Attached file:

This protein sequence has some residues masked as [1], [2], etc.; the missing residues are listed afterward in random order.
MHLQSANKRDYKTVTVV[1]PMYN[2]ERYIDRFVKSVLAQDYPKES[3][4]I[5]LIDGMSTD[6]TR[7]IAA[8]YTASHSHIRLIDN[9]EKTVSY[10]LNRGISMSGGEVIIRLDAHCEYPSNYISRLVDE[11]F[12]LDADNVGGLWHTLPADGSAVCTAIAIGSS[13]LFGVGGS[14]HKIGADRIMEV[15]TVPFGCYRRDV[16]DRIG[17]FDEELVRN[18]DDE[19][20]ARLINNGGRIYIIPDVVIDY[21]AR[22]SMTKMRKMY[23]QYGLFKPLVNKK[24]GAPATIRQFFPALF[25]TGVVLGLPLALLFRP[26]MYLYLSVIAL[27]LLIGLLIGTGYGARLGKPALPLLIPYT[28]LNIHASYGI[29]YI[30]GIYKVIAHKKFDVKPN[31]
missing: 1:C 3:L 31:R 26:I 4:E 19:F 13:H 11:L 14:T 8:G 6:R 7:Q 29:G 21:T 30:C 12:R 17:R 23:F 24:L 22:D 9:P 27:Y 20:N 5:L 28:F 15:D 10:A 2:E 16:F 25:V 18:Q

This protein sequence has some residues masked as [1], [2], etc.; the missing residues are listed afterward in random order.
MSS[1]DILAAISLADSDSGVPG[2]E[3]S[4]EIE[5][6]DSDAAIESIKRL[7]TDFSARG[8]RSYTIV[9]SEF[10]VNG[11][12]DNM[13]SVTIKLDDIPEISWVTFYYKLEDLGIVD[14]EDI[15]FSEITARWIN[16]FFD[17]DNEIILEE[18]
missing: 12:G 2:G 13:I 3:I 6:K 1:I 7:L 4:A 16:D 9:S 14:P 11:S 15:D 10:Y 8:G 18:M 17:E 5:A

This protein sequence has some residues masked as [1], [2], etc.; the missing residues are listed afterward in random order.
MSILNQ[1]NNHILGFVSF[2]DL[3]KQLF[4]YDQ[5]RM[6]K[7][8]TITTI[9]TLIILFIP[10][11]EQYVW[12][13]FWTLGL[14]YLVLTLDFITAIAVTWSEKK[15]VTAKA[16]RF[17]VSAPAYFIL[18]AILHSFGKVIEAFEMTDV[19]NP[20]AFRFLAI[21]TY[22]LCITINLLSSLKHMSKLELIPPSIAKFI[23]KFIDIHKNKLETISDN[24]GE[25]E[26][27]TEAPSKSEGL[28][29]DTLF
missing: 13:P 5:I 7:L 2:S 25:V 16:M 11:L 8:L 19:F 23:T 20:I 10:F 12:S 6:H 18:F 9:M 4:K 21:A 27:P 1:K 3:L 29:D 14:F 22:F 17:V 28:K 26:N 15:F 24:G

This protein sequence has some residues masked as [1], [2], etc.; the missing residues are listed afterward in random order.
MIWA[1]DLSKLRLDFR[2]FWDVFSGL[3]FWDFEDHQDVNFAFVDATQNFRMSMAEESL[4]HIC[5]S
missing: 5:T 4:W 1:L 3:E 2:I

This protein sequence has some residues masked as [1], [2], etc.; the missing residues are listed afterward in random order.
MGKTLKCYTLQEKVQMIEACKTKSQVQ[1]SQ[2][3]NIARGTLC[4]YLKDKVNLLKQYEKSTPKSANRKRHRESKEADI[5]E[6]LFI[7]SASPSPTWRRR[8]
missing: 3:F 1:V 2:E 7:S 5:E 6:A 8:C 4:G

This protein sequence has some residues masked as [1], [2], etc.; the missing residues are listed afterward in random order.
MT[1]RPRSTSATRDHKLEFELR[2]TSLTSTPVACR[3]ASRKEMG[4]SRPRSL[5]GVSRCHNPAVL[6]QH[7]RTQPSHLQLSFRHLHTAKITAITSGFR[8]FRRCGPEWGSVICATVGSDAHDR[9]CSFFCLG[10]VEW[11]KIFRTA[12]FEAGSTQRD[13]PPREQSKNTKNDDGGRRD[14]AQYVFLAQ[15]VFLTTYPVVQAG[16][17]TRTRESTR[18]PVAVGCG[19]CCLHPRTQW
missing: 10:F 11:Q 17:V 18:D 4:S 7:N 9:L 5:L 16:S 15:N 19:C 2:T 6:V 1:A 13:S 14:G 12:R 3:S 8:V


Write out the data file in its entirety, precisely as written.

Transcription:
This protein sequence has some residues masked as [1], [2], etc.; the missing residues are listed afterward in random order.
MHLQSANKRDYKTVTVV[1]PMYN[2]ERYIDRFVKSVLAQDYPKES[3][4]I[5]LIDGMSTD[6]TR[7]IAA[8]YTASHSHIRLIDN[9]EKTVSY[10]LNRGISMSGGEVIIRLDAHCEYPSNYISRLVDE[11]F[12]LDADNVGGLWHTLPADGSAVCTAIAIGSS[13]LFGVGGS[14]HKIGADRIMEV[15]TVPFGCYRRDV[16]DRIG[17]FDEELVRN[18]DDE[19][20]ARLINNGGRIYIIPDVVIDY[21]AR[22]SMTKMRKMY[23]QYGLFKPLVNKK[24]GAPATIRQFFPALF[25]TGVVLGLPLALLFRP[26]MYLYLSVIAL[27]LLIGLLIGTGYGARLGKPALPLLIPYT[28]LNIHASYGI[29]YI[30]GIYKVIAHKKFDVKPN[31]
missing: 1:C 3:L 31:R 26:I 4:E 19:F 13:H 11:L 14:T 8:G 6:R 7:Q 29:G 21:T 30:C 12:R 17:R 23:F 24:L 22:D 9:P 27:Y 20:N 5:L 28:F 15:D 10:A 2:E 16:F 25:V 18:Q

This protein sequence has some residues masked as [1], [2], etc.; the missing residues are listed afterward in random order.
MSS[1]DILAAISLADSDSGVPG[2]E[3]S[4]EIE[5][6]DSDAAIESIKRL[7]TDFSARG[8]RSYTIV[9]SEF[10]VNG[11][12]DNM[13]SVTIKLDDIPEISWVTFYYKLEDLGIVD[14]EDI[15]FSEITARWIN[16]FFD[17]DNEIILEE[18]
missing: 12:G 2:G 13:I 3:I 6:K 1:I 7:L 4:A 16:D 9:S 14:P 11:S 15:D 10:Y 8:G 18:M 17:E 5:A

This protein sequence has some residues masked as [1], [2], etc.; the missing residues are listed afterward in random order.
MSILNQ[1]NNHILGFVSF[2]DL[3]KQLF[4]YDQ[5]RM[6]K[7][8]TITTI[9]TLIILFIP[10][11]EQYVW[12][13]FWTLGL[14]YLVLTLDFITAIAVTWSEKK[15]VTAKA[16]RF[17]VSAPAYFIL[18]AILHSFGKVIEAFEMTDV[19]NP[20]AFRFLAI[21]TY[22]LCITINLLSSLKHMSKLELIPPSIAKFI[23]KFIDIHKNKLETISDN[24]GE[25]E[26][27]TEAPSKSEGL[28][29]DTLF
missing: 13:P 5:I 7:L 2:S 25:V 16:M 11:L 8:L 19:F 23:T 20:I 10:F 12:S 6:H 18:F 9:M 4:K 21:A 27:P 1:K 3:L 29:D 14:F 22:F 17:V 28:K 26:N 15:F 24:G

This protein sequence has some residues masked as [1], [2], etc.; the missing residues are listed afterward in random order.
MIWA[1]DLSKLRLDFR[2]FWDVFSGL[3]FWDFEDHQDVNFAFVDATQNFRMSMAEESL[4]HIC[5]S
missing: 5:T 4:W 1:L 3:E 2:I

This protein sequence has some residues masked as [1], [2], etc.; the missing residues are listed afterward in random order.
MGKTLKCYTLQEKVQMIEACKTKSQVQ[1]SQ[2][3]NIARGTLC[4]YLKDKVNLLKQYEKSTPKSANRKRHRESKEADI[5]E[6]LFI[7]SASPSPTWRRR[8]
missing: 3:F 1:V 2:E 7:S 5:E 6:A 8:C 4:G

This protein sequence has some residues masked as [1], [2], etc.; the missing residues are listed afterward in random order.
MT[1]RPRSTSATRDHKLEFELR[2]TSLTSTPVACR[3]ASRKEMG[4]SRPRSL[5]GVSRCHNPAVL[6]QH[7]RTQPSHLQLSFRHLHTAKITAITSGFR[8]FRRCGPEWGSVICATVGSDAHDR[9]CSFFCLG[10]VEW[11]KIFRTA[12]FEAGSTQRD[13]PPREQSKNTKNDDGGRRD[14]AQYVFLAQ[15]VFLTTYPVVQAG[16][17]TRTRESTR[18]PVAVGCG[19]CCLHPRTQW
missing: 10:F 11:Q 17:V 18:D 4:S 7:N 9:L 5:L 16:S 15:N 19:C 2:T 6:V 1:A 13:S 14:G 12:R 3:S 8:V